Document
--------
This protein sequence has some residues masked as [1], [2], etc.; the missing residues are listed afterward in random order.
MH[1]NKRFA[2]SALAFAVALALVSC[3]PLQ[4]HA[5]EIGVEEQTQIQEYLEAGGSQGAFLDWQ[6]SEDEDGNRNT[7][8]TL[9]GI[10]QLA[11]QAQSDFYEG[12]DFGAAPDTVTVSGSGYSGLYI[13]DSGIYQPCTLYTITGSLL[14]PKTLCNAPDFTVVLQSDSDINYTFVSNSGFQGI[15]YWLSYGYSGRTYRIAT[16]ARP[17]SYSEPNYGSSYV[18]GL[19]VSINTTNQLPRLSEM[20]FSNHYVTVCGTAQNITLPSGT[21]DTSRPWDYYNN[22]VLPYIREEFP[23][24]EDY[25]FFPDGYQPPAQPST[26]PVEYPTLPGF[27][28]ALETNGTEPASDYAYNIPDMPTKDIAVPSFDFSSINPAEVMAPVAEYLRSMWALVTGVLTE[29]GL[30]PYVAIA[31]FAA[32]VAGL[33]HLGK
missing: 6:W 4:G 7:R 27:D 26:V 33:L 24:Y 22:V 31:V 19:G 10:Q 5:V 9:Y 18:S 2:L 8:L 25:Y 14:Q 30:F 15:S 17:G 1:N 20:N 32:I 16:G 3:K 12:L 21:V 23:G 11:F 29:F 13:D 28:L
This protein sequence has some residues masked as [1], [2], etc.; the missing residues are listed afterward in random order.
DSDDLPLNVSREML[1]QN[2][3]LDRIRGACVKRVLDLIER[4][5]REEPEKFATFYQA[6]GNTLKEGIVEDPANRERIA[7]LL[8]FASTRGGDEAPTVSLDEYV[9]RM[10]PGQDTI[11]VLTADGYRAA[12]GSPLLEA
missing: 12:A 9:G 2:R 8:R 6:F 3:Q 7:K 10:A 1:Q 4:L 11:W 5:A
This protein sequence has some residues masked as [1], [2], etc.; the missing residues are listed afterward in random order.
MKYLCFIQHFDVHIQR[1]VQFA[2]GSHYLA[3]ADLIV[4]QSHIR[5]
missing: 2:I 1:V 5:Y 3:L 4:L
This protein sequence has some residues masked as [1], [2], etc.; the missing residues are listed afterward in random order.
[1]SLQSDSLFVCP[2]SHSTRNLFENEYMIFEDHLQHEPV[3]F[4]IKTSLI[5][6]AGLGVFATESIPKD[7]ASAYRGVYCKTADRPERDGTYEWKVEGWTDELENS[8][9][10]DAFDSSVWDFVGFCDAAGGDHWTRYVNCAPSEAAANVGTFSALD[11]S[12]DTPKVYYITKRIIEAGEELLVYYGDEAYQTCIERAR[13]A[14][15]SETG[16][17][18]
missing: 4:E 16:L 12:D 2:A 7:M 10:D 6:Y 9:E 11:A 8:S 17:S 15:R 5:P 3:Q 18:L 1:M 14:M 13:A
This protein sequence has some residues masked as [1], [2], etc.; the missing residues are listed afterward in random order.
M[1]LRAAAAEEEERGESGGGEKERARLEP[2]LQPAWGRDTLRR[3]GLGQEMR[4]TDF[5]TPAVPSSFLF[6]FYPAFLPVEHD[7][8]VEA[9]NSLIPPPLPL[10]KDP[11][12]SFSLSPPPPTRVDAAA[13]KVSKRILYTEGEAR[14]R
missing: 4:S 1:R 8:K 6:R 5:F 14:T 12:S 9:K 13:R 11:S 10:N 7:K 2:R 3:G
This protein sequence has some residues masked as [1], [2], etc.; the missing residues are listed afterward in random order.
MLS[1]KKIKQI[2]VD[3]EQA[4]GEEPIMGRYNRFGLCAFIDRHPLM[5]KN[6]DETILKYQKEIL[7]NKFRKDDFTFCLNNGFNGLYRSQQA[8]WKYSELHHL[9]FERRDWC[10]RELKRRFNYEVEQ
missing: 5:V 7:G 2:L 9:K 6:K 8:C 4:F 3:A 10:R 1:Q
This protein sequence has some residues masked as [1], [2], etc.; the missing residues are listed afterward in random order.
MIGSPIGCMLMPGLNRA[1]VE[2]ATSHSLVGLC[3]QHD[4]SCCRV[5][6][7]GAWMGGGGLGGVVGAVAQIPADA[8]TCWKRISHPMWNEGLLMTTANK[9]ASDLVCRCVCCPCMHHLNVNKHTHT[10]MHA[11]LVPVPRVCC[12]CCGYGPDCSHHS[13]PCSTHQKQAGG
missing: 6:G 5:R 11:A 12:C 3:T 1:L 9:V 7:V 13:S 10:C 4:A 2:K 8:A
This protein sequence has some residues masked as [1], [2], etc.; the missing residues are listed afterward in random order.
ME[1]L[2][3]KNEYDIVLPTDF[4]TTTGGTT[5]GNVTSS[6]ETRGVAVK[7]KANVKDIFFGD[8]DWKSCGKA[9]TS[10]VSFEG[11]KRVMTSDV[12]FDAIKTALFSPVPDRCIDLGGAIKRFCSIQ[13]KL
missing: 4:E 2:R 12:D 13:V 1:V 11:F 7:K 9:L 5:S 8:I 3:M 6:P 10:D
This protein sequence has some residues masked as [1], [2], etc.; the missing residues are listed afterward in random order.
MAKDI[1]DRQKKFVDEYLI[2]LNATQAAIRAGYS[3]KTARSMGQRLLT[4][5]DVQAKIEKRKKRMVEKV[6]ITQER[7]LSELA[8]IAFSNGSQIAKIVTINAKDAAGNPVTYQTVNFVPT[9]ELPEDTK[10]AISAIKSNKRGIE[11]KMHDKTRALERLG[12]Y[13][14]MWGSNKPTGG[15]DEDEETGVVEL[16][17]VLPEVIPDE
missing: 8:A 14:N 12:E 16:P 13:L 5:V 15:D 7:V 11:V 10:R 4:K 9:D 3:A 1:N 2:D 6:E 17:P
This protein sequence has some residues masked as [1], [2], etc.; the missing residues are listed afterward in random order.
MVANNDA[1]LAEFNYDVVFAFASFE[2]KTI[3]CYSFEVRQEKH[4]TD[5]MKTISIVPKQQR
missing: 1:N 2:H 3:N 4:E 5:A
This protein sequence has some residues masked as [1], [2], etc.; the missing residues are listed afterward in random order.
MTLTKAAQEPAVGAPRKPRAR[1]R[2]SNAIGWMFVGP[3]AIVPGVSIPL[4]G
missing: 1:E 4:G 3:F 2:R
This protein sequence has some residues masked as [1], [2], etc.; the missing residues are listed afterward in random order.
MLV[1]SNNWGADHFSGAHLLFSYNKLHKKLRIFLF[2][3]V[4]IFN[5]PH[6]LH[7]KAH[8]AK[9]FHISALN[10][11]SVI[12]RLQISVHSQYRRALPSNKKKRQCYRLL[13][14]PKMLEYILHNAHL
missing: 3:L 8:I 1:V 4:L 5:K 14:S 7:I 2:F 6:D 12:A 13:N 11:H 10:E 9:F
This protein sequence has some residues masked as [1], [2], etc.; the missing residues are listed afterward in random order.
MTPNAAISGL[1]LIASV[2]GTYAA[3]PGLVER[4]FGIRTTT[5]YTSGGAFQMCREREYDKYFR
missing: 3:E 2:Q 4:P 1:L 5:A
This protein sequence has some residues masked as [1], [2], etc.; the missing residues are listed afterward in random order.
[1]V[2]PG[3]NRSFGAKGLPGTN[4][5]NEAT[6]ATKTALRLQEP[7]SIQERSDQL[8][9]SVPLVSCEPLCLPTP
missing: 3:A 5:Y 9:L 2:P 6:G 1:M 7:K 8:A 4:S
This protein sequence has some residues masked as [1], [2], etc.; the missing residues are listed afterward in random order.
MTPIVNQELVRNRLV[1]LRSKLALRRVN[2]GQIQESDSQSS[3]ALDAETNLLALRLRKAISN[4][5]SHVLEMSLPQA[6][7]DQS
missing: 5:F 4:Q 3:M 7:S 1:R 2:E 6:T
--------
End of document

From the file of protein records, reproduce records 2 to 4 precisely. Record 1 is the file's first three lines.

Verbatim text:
This protein sequence has some residues masked as [1], [2], etc.; the missing residues are listed afterward in random order.
DSDDLPLNVSREML[1]QN[2][3]LDRIRGACVKRVLDLIER[4][5]REEPEKFATFYQA[6]GNTLKEGIVEDPANRERIA[7]LL[8]FASTRGGDEAPTVSLDEYV[9]RM[10]PGQDTI[11]VLTADGYRAA[12]GSPLLEA
missing: 12:A 9:G 2:R 8:R 6:F 3:Q 7:K 10:A 1:Q 4:L 11:W 5:A
This protein sequence has some residues masked as [1], [2], etc.; the missing residues are listed afterward in random order.
MKYLCFIQHFDVHIQR[1]VQFA[2]GSHYLA[3]ADLIV[4]QSHIR[5]
missing: 2:I 1:V 5:Y 3:L 4:L
This protein sequence has some residues masked as [1], [2], etc.; the missing residues are listed afterward in random order.
[1]SLQSDSLFVCP[2]SHSTRNLFENEYMIFEDHLQHEPV[3]F[4]IKTSLI[5][6]AGLGVFATESIPKD[7]ASAYRGVYCKTADRPERDGTYEWKVEGWTDELENS[8][9][10]DAFDSSVWDFVGFCDAAGGDHWTRYVNCAPSEAAANVGTFSALD[11]S[12]DTPKVYYITKRIIEAGEELLVYYGDEAYQTCIERAR[13]A[14][15]SETG[16][17][18]
missing: 4:E 16:L 12:D 2:A 7:M 10:D 6:Y 9:E 11:A 8:S 17:S 15:R 5:P 3:Q 18:L 1:M 14:M 13:A